Be Conscious of Cryptococcus neoformans: Cryptococcal Meningoencephalitis and Cryptococcaemia with Unfavourable Outcome in a Patient with Myasthenia Gravis - European Medical Journal

Be Conscious of Cryptococcus neoformans: Cryptococcal Meningoencephalitis and Cryptococcaemia with Unfavourable Outcome in a Patient with Myasthenia Gravis

2 Mins
Microbiology & Infectious Diseases
EMJ Microbiology 2.1 2021 Feature Image
*Alexandra Ieronymaki,1 Eleni Bountaniozou,1 Christina Delavinia,2 Ioulia Gkoryagka,1 Athina Charalampopoulou,1 Ekaterini Papanagiotou1

The authors have declared no conflicts of interest.

EMJ Microbiol Infect Dis. ;2[1]:28-29. Abstract Review No. AR3.
Cryptococcal meningoencephalitis, Cryptococcus neoformans, HIV-negative patient, myasthenia gravis.

Each article is made available under the terms of the Creative Commons Attribution-Non Commercial 4.0 License.


Cryptococcus neoformans is an opportunistic fungal pathogen transmitted to humans by inhalation, mainly of infected bird droppings.1,2 The infection caused by C. neoformans (cryptococcosis) is of global importance with significant attributable mortality, usually affecting the lungs and the central nervous system.1,2 Patients with HIV infection are at high risk of developing cryptococcosis.1,2 Nevertheless, non-HIV patient populations are also at risk. In HIV-negative individuals, predisposing risk factors include: solid organ transplant; corticosteroid therapy; chronic lung disease; and haematologic malignancies.2 The authors report a case of cryptococcal meningoencephalitis and cryptococcaemia in a patient with myasthenia gravis, emphasising the need for clinical suspicion and timely laboratory diagnosis of cryptococcosis in HIV-negative patients.


A 74-year-old female patient was admitted to the high-dependency unit of the authors’ hospital after being referred by a neurological clinic due to subacute meningitis. Her medical history was remarkable for myasthenia gravis, treated with mycophenolate mofetil and prednisolone for >1 year; allergic and asthmatic bronchitis; and Type 2 diabetes. She was initially diagnosed as having tuberculous meningitis with concomitant pulmonary tuberculosis, based on the clinical picture, chest CT, and compatible early findings of cerebrospinal fluid (CSF). She was receiving empiric quadruple anti-tuberculosis treatment in addition to common antimicrobials for 7 days. Despite the treatment, the patient was febrile at admission, with a reduced level of consciousness, and, due to hypoxia, she was intubated. The lumbar puncture performed in the emergency department showed 60 cells, protein 3.0 g/L, and glucose 0.61 mmol/L. The suspicion of Cryptococcus at the examination of CSF led to India-ink staining, which revealed capsulated yeast typical of Cryptococcus. Cryptococcus was also detected on the CSF by PCR, using the BIOFIRE® FILMARRAY® system (bioMérieux SA, Marcy-l’Étoile, France). The cryptococcal antigen test of both the CSF and blood specimens were positive. The patient received dual antifungal treatment: liposomal amphotericin B and fluconazole, since flucytosine was unavailable.3,4 Yeast colonies isolated from CSF and blood cultures were identified as C. neoformans. Sensitivity testing showed resistance of the pathogenic strain to fluconazole. The patient deteriorated considerably in the following days and, due to the persistent isolation of fungus in CSF, intrathecal administration of amphotericin B was unsuccessfully performed.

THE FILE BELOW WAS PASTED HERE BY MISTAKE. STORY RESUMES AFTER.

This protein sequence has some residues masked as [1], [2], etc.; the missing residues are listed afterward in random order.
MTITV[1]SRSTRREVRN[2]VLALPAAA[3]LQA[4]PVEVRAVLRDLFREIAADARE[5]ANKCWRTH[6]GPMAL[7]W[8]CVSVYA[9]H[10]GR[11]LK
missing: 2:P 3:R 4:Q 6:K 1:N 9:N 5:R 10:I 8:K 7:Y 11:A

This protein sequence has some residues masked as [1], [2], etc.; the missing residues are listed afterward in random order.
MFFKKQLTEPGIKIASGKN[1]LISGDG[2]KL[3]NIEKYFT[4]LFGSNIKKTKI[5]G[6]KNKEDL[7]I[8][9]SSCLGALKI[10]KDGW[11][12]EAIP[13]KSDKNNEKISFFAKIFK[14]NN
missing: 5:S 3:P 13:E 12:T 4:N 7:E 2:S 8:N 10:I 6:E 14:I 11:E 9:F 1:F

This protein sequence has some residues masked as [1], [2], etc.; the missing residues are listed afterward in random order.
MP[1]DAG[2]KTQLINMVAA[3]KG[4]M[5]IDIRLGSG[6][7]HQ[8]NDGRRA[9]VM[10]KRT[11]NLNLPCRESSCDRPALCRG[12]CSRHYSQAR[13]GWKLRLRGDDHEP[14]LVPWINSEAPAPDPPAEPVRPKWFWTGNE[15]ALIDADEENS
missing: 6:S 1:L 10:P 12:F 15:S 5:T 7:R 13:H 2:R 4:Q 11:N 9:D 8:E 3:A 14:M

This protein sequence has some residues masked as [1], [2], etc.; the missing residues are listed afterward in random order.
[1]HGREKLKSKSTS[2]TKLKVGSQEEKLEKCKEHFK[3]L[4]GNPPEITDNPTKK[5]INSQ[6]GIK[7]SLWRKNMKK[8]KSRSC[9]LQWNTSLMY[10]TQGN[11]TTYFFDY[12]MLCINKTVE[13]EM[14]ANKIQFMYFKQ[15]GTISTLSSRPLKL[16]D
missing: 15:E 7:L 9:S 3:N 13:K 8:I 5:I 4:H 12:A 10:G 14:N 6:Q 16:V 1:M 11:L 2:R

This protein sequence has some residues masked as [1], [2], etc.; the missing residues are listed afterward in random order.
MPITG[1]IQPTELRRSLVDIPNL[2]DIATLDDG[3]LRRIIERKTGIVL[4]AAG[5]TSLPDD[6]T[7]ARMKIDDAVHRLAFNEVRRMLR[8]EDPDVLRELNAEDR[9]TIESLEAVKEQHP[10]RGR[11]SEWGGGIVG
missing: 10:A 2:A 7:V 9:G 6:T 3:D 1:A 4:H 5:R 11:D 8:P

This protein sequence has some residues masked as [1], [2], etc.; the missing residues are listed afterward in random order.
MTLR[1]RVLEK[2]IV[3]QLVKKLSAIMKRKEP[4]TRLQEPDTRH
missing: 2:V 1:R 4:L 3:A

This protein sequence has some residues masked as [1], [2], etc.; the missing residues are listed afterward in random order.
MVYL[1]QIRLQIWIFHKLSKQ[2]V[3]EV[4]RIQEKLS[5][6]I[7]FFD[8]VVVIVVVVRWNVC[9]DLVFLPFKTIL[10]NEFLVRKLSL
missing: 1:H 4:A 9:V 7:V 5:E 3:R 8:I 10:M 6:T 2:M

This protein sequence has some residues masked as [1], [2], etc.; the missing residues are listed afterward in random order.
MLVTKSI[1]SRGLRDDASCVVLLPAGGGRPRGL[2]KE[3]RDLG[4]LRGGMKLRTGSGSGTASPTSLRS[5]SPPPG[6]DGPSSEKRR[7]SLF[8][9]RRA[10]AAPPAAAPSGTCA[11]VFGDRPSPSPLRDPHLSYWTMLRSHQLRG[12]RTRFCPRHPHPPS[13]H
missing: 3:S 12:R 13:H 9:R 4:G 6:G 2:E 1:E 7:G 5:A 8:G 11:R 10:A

This case highlights the need for early diagnosis of cryptococcosis in HIV-negative immunocompromised patients to prevent its fatal outcome. The value of screening by performing India-ink stain on CSF specimens, even when biochemical and/or cellular parameters are normal, is unclear.1,2 However, it may be of benefit in patients on immunosuppressive therapies, such as mycophenolate mofetil and corticosteroids.2 It is worth mentioning, finally, that the emerging resistance of Cryptococcus strains to fluconazole makes treatment difficult in the absence of reliable alternatives. 3,4

Kronstad JW et al. Expanding fungal pathogenesis: Cryptococcus species break out of the opportunistic box. Nat Rev Microbiol. 2011;9(3):193-203. Beardsley J et al. Central nervous system Cryptococcal infections in non-HIV infected patients. J Fungi (Basel). 2019;5(3):71. Mourad A, Perfect JR. The war on cryptococcosis: a review of the antifungal arsenal. Mem Inst Oswaldo Cruz. 2018;113(7):e170391. Day JN et al. Combination antifungal therapy for cryptococcal meningitis. N Engl J Med. 2013;368:1291-302.

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